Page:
In what sounds like the reaction of a spoilt child when told by its parents that it can only have one slice of birthday cake and not the whole thing, Netflix is threatening to pull five of its movies from this year’s Cannes Film Festival. Cannes has decided that only movies that receive a theatrical release in France will be eligible for entry to the prestigious Official Competition. The five movies are: Alfonso Cuarón’s Roma, Jeremy Saulnier’s Hold the Dark, Paul Greengrass’s Norway, and two Orson Welles related features, Morgan Neville’s documentary, They’ll Love Me When I’m Dead, and The Other Side of the Wind, Welles’s own movie that has recently been completed after being believed lost.
Cannes have apparently changed the rules in relation to the Official Competition, and it’s this that Netflix are protesting against. While many see it as a snub by the Old Guard – Cannes is seventy-one this year – against the new kids on the block, this is actually a clash of “business models”. Cannes believes it’s important that movies be seen on a big screen, in cinemas, as part of a shared cultural experience. The festival also highlights the range and diversity of cinema from around the world, and despite its elitist standing, always seeks to present what would be regarded as more mainstream movies throughout its yearly run. Already confirmed this year is the latest Star Wars offshoot, Solo, and when the full line up is revealed on 12 April, there’s little doubt that other more mainstream movies will be present.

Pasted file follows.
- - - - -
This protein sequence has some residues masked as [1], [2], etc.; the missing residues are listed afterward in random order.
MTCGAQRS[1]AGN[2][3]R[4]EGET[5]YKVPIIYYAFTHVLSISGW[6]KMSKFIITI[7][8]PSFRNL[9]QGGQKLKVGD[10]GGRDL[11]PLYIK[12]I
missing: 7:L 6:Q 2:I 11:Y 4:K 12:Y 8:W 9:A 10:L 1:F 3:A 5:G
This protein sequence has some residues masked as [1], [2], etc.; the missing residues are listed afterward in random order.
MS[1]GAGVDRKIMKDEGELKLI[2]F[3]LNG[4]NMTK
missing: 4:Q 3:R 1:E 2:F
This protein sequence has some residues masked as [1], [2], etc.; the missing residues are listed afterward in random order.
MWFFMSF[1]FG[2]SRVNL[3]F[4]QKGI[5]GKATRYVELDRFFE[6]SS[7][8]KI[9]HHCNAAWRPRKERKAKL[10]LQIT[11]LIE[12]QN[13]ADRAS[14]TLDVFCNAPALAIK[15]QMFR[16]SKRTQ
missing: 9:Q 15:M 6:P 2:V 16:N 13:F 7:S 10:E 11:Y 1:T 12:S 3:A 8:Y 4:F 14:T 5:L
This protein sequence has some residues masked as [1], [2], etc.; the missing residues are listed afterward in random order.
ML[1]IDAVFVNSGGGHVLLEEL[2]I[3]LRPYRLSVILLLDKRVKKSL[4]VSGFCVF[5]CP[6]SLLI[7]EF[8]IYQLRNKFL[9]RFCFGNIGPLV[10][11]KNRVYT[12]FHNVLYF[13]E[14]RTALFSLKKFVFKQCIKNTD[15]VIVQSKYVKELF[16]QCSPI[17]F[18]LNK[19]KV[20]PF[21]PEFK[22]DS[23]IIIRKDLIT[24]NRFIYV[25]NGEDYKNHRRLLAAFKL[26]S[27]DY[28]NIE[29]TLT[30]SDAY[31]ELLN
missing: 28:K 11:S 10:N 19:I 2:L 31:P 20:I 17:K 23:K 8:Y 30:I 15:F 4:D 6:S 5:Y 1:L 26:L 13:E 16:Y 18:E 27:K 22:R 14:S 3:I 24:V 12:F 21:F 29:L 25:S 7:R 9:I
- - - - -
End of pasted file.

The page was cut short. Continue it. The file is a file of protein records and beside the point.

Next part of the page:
Netflix, however, have no interest in releasing its movies in cinemas. It’s not their distribution model, and they’re just as inflexible in their approach as Cannes is. Some people are saying that Netflix and their streaming services are the future of movies, that home viewing, whether on sixty-inch plus TV screens, or computer monitors, or tablets, will see an end to theatrical distribution. Perhaps. But if television, once heralded as the inevitable cause of the demise of movie-going, hasn’t done the job after all this time, then Netflix isn’t going to make a difference either. And while it’s true that people want a wider choice of access based on their own terms and needs, the shared experience of a visit to the cinema is still the way to see a movie. As the makers of Godzilla (1998) put it, Size Does Matter.
But should this divide between Cannes and Netflix be considered as anything more than a falling out amongst uneasy friends? Possibly, but in the end it’s unlikely to affect the potential success or failure of any of the movies being withheld, and Cannes and Netflix will continue to prosper in their own unique ways. And as long as that continues, then we, the audience, will continue to be well served by both organisations.